Edited by Beatriz Carrillo, Johanna Hood and Paul Kadetz
Dorothy J. Solinger
This chapter presents an outline of the Minimum Livelihood Guarantee program (dibao), a social assistance scheme first introduced in Shanghai in 1993 and expanded to all Chinese cities by 1999. The chapter argues that the scheme has been tightly linked to the pacification of laid-off workers (primarily those from the State-owned sector). It was designed also to serve as a new form of basic sustenance for the poor following the collapse of the welfare safety net provided by the traditional urban work unit under the socialist planned economy. The chapter argues accordingly that as public demonstrations by the jobless fizzled out after the mid-2000s, the initial relative generosity of the early phase of the scheme saw declining benefits over time. The chapter uses statistical comparisons to document the increasing miserliness of the scheme: i.e., it compares dibao outlays with average disposable income of urban residents nationwide and with average wages in various cities; and it considers drops in governmental dibao investment as a percentage of gross domestic product and of government expenditure over the years. Finally, the chapter draws on interviews with recipients to convey the pitiable living conditions under which these allowances force them to survive.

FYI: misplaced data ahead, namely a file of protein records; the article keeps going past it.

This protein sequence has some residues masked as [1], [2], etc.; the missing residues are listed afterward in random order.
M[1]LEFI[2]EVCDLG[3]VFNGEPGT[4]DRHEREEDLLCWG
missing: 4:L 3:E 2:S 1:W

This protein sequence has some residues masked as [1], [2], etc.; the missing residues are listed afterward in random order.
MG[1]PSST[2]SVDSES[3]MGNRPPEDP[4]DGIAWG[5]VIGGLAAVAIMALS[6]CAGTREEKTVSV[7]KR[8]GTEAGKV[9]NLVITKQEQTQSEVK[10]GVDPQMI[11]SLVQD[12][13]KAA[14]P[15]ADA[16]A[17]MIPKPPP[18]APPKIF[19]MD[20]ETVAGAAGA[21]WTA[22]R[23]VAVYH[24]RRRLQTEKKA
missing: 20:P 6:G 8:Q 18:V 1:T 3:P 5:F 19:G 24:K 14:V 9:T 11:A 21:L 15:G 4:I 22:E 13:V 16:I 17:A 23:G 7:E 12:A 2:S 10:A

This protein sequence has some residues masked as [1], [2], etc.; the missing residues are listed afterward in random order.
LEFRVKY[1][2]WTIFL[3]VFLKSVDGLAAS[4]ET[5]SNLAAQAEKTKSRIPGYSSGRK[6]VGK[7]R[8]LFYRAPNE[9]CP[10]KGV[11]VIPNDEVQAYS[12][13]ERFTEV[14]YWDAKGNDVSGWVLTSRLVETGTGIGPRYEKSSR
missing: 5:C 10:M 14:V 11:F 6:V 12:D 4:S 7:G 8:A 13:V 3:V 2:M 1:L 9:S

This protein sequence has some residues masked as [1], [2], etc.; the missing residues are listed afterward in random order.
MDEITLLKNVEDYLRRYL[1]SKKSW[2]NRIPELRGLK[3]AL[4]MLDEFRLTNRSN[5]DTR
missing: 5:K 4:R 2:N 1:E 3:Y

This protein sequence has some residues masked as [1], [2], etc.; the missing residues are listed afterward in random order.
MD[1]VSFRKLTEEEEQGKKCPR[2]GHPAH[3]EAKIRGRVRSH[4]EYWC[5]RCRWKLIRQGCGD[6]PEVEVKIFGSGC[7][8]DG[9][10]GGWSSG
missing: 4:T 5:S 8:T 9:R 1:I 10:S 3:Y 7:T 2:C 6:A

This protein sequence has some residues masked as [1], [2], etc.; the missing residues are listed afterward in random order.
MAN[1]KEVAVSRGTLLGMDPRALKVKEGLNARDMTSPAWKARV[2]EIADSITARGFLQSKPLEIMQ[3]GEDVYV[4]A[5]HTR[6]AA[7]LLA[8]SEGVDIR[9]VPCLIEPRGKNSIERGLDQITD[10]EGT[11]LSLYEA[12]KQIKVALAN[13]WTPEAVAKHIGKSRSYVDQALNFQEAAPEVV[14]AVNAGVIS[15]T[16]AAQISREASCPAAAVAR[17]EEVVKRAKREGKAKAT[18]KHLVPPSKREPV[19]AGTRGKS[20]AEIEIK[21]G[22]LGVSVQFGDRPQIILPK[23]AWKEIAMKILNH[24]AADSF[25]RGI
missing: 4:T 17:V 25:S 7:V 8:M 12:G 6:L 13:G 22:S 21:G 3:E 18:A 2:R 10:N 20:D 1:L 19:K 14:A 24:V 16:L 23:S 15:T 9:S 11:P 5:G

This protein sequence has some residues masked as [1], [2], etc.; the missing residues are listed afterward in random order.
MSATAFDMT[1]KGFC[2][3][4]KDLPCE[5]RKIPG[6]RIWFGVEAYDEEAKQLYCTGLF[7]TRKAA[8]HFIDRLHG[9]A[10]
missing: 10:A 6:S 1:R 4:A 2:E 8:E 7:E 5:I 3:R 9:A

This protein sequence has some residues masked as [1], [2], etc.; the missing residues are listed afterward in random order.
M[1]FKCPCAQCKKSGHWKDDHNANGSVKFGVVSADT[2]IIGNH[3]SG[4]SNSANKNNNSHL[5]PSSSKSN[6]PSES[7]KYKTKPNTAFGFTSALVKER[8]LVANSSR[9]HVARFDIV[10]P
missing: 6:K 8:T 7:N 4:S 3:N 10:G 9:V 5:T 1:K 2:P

This chapter explores the changing role of the State in the provision of educational opportunities, with a specific focus on geographical differences since the market reform in China. Drawing on evidence from national data on enrolment, progression rates and educational spending, it highlights widening inequality in access and participation in education between the eastern, central and western areas during the first stage of the reform (1980s–1990s), as the consequence of the Party-State’s gradual development strategy. Furthermore, from the 2000s a new initiative to improve educational provision in rural and western areas was coincident with the Party-State’s strategy of promoting social cohesion. However, the State’s selective strategy towards educational provision by prioritising funding to realise universal access to compulsory education and to support elite universities has further divided regions in opportunity structures. The chapter argues that the State’s educational provision, while consistent with its overall development objectives, allowed eastern provinces to increase their advantage in educational spending and access to higher education. The same institutional structures punished students from poor western and central provinces, who were relatively disadvantaged in their opportunities to achieve upward social mobility through higher education.